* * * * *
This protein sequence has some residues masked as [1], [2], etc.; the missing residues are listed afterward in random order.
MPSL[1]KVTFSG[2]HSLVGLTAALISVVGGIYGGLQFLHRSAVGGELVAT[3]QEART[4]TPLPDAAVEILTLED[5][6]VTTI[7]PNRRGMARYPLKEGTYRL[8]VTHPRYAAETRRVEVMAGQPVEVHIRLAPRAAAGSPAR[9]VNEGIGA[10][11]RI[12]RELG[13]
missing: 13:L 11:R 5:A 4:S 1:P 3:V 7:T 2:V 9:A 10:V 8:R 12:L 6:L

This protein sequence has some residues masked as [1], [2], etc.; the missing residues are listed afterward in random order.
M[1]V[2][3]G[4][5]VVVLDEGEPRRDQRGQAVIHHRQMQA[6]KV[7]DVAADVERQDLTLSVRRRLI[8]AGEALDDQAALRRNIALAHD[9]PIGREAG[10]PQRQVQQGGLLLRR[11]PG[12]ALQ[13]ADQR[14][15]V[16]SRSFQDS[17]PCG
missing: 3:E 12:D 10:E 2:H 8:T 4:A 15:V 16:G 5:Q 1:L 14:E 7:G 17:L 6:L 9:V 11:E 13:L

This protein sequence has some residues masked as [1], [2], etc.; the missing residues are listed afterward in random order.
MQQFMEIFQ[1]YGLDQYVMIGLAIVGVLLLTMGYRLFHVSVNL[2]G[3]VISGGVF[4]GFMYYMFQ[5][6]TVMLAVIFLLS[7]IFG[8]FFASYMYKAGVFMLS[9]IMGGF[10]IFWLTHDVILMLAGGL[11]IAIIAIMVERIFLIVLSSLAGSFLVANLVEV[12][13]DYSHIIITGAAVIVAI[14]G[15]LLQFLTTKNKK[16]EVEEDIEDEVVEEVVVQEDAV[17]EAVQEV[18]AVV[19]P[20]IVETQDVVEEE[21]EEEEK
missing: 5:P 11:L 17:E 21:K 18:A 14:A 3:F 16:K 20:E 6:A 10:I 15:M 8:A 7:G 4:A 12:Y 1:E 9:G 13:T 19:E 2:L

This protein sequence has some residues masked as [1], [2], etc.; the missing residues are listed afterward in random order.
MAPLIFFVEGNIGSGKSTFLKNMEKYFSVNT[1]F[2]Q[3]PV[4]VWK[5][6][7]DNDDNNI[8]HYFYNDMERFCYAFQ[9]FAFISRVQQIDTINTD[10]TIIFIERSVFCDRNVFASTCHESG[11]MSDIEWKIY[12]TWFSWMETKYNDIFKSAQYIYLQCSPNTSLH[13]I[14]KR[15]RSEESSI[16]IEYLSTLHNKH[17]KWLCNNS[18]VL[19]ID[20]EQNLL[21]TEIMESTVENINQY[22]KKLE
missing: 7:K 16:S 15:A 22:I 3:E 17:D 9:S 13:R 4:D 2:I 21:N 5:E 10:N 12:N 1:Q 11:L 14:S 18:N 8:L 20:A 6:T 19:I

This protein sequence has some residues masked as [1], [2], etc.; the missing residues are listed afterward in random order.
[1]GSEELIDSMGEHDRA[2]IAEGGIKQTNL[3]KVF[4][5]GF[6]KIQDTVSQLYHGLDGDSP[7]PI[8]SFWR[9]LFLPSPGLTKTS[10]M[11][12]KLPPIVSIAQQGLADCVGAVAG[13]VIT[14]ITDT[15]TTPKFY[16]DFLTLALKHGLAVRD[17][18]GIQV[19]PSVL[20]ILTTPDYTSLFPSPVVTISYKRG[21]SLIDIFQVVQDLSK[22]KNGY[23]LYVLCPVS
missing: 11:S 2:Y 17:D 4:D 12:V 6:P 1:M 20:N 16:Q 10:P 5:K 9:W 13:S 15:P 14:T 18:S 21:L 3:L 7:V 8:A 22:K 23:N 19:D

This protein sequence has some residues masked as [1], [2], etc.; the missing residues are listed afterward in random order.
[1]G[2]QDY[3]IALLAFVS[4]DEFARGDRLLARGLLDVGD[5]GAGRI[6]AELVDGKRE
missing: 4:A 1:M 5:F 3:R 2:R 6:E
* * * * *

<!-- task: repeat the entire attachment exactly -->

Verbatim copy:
This protein sequence has some residues masked as [1], [2], etc.; the missing residues are listed afterward in random order.
MPSL[1]KVTFSG[2]HSLVGLTAALISVVGGIYGGLQFLHRSAVGGELVAT[3]QEART[4]TPLPDAAVEILTLED[5][6]VTTI[7]PNRRGMARYPLKEGTYRL[8]VTHPRYAAETRRVEVMAGQPVEVHIRLAPRAAAGSPAR[9]VNEGIGA[10][11]RI[12]RELG[13]
missing: 13:L 11:R 5:A 4:S 1:P 3:V 7:T 2:V 9:A 10:V 8:R 12:L 6:L

This protein sequence has some residues masked as [1], [2], etc.; the missing residues are listed afterward in random order.
M[1]V[2][3]G[4][5]VVVLDEGEPRRDQRGQAVIHHRQMQA[6]KV[7]DVAADVERQDLTLSVRRRLI[8]AGEALDDQAALRRNIALAHD[9]PIGREAG[10]PQRQVQQGGLLLRR[11]PG[12]ALQ[13]ADQR[14][15]V[16]SRSFQDS[17]PCG
missing: 3:E 12:D 10:E 2:H 8:T 4:A 15:V 16:G 5:Q 1:L 14:E 7:G 17:L 6:L 9:V 11:E 13:L

This protein sequence has some residues masked as [1], [2], etc.; the missing residues are listed afterward in random order.
MQQFMEIFQ[1]YGLDQYVMIGLAIVGVLLLTMGYRLFHVSVNL[2]G[3]VISGGVF[4]GFMYYMFQ[5][6]TVMLAVIFLLS[7]IFG[8]FFASYMYKAGVFMLS[9]IMGGF[10]IFWLTHDVILMLAGGL[11]IAIIAIMVERIFLIVLSSLAGSFLVANLVEV[12][13]DYSHIIITGAAVIVAI[14]G[15]LLQFLTTKNKK[16]EVEEDIEDEVVEEVVVQEDAV[17]EAVQEV[18]AVV[19]P[20]IVETQDVVEEE[21]EEEEK
missing: 5:P 11:L 17:E 21:K 18:A 14:A 3:F 16:K 20:E 6:A 10:I 15:M 8:A 7:G 4:A 12:Y 1:E 9:G 13:T 19:E 2:L

This protein sequence has some residues masked as [1], [2], etc.; the missing residues are listed afterward in random order.
MAPLIFFVEGNIGSGKSTFLKNMEKYFSVNT[1]F[2]Q[3]PV[4]VWK[5][6][7]DNDDNNI[8]HYFYNDMERFCYAFQ[9]FAFISRVQQIDTINTD[10]TIIFIERSVFCDRNVFASTCHESG[11]MSDIEWKIY[12]TWFSWMETKYNDIFKSAQYIYLQCSPNTSLH[13]I[14]KR[15]RSEESSI[16]IEYLSTLHNKH[17]KWLCNNS[18]VL[19]ID[20]EQNLL[21]TEIMESTVENINQY[22]KKLE
missing: 7:K 16:S 15:A 22:I 3:E 17:D 9:S 13:R 4:D 2:I 21:N 5:E 10:N 12:N 1:Q 11:L 14:S 18:N 8:L 20:A 6:T 19:I

This protein sequence has some residues masked as [1], [2], etc.; the missing residues are listed afterward in random order.
[1]GSEELIDSMGEHDRA[2]IAEGGIKQTNL[3]KVF[4][5]GF[6]KIQDTVSQLYHGLDGDSP[7]PI[8]SFWR[9]LFLPSPGLTKTS[10]M[11][12]KLPPIVSIAQQGLADCVGAVAG[13]VIT[14]ITDT[15]TTPKFY[16]DFLTLALKHGLAVRD[17][18]GIQV[19]PSVL[20]ILTTPDYTSLFPSPVVTISYKRG[21]SLIDIFQVVQDLSK[22]KNGY[23]LYVLCPVS
missing: 11:S 2:Y 17:D 4:D 12:V 6:P 1:M 20:N 16:Q 10:P 5:K 9:W 13:S 15:P 14:T 18:S 21:L 3:L 7:V 8:A 22:K 23:N 19:D

This protein sequence has some residues masked as [1], [2], etc.; the missing residues are listed afterward in random order.
[1]G[2]QDY[3]IALLAFVS[4]DEFARGDRLLARGLLDVGD[5]GAGRI[6]AELVDGKRE
missing: 4:A 1:M 5:F 3:R 2:R 6:E